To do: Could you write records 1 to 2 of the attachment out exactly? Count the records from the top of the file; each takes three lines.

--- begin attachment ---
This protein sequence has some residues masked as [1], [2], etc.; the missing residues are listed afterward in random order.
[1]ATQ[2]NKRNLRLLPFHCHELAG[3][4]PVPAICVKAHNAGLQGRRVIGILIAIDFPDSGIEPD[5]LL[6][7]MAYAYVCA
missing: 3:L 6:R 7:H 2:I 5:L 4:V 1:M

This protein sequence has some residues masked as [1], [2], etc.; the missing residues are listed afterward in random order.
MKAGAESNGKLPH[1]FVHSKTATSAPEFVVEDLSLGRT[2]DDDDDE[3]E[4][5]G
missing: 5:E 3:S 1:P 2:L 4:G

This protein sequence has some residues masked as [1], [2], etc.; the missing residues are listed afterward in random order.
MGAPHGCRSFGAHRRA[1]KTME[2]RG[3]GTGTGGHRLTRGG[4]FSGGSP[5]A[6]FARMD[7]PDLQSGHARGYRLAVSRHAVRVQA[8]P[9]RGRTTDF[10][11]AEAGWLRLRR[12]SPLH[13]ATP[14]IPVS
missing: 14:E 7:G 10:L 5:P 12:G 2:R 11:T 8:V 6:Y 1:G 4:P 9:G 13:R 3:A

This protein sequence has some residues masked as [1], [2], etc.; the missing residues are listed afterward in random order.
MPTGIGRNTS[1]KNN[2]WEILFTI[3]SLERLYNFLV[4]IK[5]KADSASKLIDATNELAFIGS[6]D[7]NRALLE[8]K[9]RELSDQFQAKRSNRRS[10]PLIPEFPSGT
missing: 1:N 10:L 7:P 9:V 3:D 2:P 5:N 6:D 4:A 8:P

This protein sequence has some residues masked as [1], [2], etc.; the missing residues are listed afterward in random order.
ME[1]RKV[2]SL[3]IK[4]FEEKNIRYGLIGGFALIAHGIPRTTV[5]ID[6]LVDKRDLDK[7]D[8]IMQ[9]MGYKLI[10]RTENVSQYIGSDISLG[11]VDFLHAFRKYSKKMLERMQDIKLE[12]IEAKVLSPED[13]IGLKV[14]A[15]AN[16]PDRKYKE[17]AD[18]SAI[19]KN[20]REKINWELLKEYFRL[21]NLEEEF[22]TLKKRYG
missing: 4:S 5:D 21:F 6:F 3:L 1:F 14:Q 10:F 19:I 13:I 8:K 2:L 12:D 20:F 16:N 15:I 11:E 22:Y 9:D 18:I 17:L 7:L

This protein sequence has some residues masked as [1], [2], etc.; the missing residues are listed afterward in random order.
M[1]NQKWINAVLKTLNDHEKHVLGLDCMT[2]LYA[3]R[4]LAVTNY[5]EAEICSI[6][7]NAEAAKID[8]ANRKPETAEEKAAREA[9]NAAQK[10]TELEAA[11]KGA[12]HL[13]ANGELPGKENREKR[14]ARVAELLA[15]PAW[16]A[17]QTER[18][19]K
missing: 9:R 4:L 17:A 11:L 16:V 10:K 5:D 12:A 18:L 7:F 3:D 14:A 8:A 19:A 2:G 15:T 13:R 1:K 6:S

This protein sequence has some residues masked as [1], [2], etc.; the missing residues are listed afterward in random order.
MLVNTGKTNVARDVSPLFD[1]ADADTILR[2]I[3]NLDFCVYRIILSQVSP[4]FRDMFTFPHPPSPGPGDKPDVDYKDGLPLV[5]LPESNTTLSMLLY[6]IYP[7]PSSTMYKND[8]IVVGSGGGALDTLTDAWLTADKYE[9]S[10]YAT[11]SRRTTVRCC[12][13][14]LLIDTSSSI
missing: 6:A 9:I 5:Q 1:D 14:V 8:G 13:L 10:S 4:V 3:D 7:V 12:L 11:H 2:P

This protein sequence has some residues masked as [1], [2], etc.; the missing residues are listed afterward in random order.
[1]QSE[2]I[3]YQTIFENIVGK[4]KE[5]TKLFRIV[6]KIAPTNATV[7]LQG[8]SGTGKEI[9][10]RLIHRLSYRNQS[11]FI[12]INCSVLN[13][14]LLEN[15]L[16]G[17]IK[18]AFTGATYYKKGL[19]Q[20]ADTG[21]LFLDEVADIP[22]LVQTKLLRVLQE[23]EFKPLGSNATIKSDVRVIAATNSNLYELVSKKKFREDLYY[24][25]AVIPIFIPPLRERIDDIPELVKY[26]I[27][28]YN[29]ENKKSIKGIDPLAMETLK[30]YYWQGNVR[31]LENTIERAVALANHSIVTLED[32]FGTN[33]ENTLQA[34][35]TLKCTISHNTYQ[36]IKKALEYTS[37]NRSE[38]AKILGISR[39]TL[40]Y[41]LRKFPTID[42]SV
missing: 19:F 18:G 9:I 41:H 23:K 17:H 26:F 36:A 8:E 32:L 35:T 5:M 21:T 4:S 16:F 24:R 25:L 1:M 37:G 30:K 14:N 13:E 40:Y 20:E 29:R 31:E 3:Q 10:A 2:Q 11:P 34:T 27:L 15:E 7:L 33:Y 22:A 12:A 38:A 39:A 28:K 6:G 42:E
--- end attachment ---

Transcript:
This protein sequence has some residues masked as [1], [2], etc.; the missing residues are listed afterward in random order.
[1]ATQ[2]NKRNLRLLPFHCHELAG[3][4]PVPAICVKAHNAGLQGRRVIGILIAIDFPDSGIEPD[5]LL[6][7]MAYAYVCA
missing: 3:L 6:R 7:H 2:I 5:L 4:V 1:M

This protein sequence has some residues masked as [1], [2], etc.; the missing residues are listed afterward in random order.
MKAGAESNGKLPH[1]FVHSKTATSAPEFVVEDLSLGRT[2]DDDDDE[3]E[4][5]G
missing: 5:E 3:S 1:P 2:L 4:G